by Gerry Hand
Apcoa the company which operates car parking services for Our Lady’s hospital in Navan, all of Ianrod Eireann’s train stations, as well as many of the country’s large hospitals and a number of council owned car parks, is continuing to charge a 23% VAT rate on tickets despite the rate being reduced to 21% at the beginning of the month.
Meath Live purchased four tickets online this week, for railway stations in Cork, Galway, and Gorey, and also for Our Lady’s hospital in Navan and was charged 23% VAT on all four.
Aontu leader, Peadar Toibin whose Meath West constituency is the location of Our Lady’s Hospital, where one of the tickets was purchased, has accused ACOPA of profiteering on the back of frontline workers and the families of seriously ill patients.
He claimed, ‘Apoca is profiteering from a drop in VAT that was introduced by the government due to the Covid Pandemic.
‘This is particularly grievous at hospital sites throughout the state. Patients, families of loved ones who are sick and staff who are at the coal face are being fleeced. This needs to come to an end now. The reduction in VAT needs to be passed on.
‘Thousands of cars pass through Apoca Car Parks every week this adds up to tho thousands of euros of revenue for the company. Profiteering in these circumstances is shocking and must be brought to an end now’.
An Ianrod Eireann spokesman said, ‘ ‘Apcoa consulted with us following the change in VAT rate regarding the impact of the change.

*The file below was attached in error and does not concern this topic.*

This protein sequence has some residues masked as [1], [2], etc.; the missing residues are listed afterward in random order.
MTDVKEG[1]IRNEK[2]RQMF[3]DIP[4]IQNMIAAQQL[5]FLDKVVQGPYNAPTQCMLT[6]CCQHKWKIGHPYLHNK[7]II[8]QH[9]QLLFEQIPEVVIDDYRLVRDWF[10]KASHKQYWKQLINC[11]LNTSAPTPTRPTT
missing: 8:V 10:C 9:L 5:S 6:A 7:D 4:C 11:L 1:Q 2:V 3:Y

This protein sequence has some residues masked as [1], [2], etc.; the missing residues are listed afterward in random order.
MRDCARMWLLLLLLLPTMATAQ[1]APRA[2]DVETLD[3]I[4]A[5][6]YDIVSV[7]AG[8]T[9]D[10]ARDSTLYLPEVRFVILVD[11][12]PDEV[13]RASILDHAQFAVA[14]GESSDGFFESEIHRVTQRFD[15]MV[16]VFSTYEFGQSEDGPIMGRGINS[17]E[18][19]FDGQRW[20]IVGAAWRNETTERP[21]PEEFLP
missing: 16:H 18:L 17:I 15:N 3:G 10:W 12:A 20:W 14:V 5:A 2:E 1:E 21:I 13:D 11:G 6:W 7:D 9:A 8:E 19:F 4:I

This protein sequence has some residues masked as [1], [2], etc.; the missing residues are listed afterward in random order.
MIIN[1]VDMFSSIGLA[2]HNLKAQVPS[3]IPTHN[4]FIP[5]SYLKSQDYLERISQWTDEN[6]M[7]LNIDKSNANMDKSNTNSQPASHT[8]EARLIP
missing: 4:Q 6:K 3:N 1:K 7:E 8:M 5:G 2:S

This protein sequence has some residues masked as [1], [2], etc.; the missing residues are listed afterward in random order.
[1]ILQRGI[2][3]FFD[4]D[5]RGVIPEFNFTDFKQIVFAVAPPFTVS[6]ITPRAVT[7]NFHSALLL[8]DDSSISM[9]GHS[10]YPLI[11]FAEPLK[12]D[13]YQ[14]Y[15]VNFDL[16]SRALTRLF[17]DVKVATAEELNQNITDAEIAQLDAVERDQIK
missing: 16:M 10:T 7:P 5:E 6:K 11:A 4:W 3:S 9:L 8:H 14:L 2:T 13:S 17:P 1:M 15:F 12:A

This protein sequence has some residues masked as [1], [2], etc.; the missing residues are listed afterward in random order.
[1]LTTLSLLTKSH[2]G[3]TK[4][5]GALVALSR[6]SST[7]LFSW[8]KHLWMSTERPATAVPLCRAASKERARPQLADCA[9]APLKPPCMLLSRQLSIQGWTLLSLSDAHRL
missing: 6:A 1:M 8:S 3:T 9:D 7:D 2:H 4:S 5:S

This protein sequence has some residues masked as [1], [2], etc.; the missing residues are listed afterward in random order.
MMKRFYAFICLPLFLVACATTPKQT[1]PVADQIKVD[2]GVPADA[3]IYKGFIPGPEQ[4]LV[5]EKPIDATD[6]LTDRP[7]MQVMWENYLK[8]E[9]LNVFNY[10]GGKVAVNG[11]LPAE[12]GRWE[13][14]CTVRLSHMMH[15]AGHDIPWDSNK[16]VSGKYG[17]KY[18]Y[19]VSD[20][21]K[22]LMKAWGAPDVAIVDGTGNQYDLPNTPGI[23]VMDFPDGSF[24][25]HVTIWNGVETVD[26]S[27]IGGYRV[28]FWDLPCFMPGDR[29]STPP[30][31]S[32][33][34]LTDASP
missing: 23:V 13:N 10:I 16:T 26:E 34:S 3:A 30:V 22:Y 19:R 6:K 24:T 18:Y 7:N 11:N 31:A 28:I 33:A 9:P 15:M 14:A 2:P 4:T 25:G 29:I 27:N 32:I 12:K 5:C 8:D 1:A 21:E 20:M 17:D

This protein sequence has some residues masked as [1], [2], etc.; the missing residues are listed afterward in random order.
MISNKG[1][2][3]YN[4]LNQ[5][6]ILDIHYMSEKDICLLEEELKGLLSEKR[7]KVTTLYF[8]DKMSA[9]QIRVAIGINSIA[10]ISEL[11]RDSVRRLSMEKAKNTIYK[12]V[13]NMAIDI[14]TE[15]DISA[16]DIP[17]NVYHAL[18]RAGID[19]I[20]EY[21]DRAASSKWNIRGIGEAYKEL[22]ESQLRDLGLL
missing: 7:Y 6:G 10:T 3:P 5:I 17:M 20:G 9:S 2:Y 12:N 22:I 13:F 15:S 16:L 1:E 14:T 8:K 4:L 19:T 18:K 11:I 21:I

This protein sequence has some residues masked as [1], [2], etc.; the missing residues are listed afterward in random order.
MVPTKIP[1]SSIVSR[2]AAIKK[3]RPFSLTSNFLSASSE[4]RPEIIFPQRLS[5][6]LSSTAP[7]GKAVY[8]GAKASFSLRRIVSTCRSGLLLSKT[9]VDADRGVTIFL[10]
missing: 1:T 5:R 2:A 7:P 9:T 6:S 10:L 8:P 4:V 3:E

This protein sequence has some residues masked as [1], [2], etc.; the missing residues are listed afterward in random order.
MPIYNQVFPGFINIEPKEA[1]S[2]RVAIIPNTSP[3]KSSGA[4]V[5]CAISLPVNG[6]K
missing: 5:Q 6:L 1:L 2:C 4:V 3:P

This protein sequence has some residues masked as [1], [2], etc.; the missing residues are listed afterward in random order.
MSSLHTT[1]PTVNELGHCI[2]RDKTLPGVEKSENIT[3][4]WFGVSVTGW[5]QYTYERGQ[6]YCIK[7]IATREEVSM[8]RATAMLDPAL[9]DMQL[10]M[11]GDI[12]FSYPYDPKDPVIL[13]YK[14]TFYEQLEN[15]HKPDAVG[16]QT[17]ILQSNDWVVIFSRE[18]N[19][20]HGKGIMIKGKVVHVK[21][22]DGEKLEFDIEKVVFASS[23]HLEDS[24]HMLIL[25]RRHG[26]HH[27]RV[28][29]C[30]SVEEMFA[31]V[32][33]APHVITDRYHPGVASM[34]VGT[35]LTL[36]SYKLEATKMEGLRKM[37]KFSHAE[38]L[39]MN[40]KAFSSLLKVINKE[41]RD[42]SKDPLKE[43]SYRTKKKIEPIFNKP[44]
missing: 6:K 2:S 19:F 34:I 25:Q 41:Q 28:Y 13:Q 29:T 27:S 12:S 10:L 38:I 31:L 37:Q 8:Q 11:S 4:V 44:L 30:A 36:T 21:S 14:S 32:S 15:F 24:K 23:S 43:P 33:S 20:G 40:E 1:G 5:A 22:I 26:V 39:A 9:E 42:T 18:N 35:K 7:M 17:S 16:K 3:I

‘The cost of changing signage, and machine tariffs for a very short time would be significant, so we agreed that the rate for parking should remain unchanged.
‘However, it is a 21% VAT rate which is being charged, meaning parking rates pre-VAT are marginally higher.
‘We have advised Apcoa that receipts issued should be updated to reflect this.’
However using the Cork ticket as an example, that cost €2.44 with a VAT charge of 56 cent which is a rate of 23%
Ianrod Eireann’s explanation suggests they’ve increased the underlying prices so they don’t have to change signage, but fails to address why the receipts are wrong.
A Revenue Commissioners spokesman told us, ‘‘The issue of an invoice with an incorrect VAT rate can attract a penalty of up to €5000 in accordance with Section 116 of the VATCA, 2010.
‘A trader supplying goods and services to private individuals should always apply the VAT rate in place at the time of supply.’
They also confirmed that ACOPA may be liable to pay VAT at the higher rate, when they added, ” In general, goods and services supplied by a trader after 1 September 2020 are liable to VAT at the rate in place at the time of supply, namely 21%.
‘A trader supplying goods or services to another trader must issue an invoice which details the rate of VAT applicable at the time of supply.
‘If the trader issues a VAT invoice showing a greater amount of VAT than is correct, the trader is still liable for the VAT shown on the invoice.’
A spokeswoman for Apcoa accepted that the current rate of VAT should be 21%, saying, ‘We are aware that it changed on the first of September’, before asking us to email in any questions we had.
Those emails and further calls went unanswered.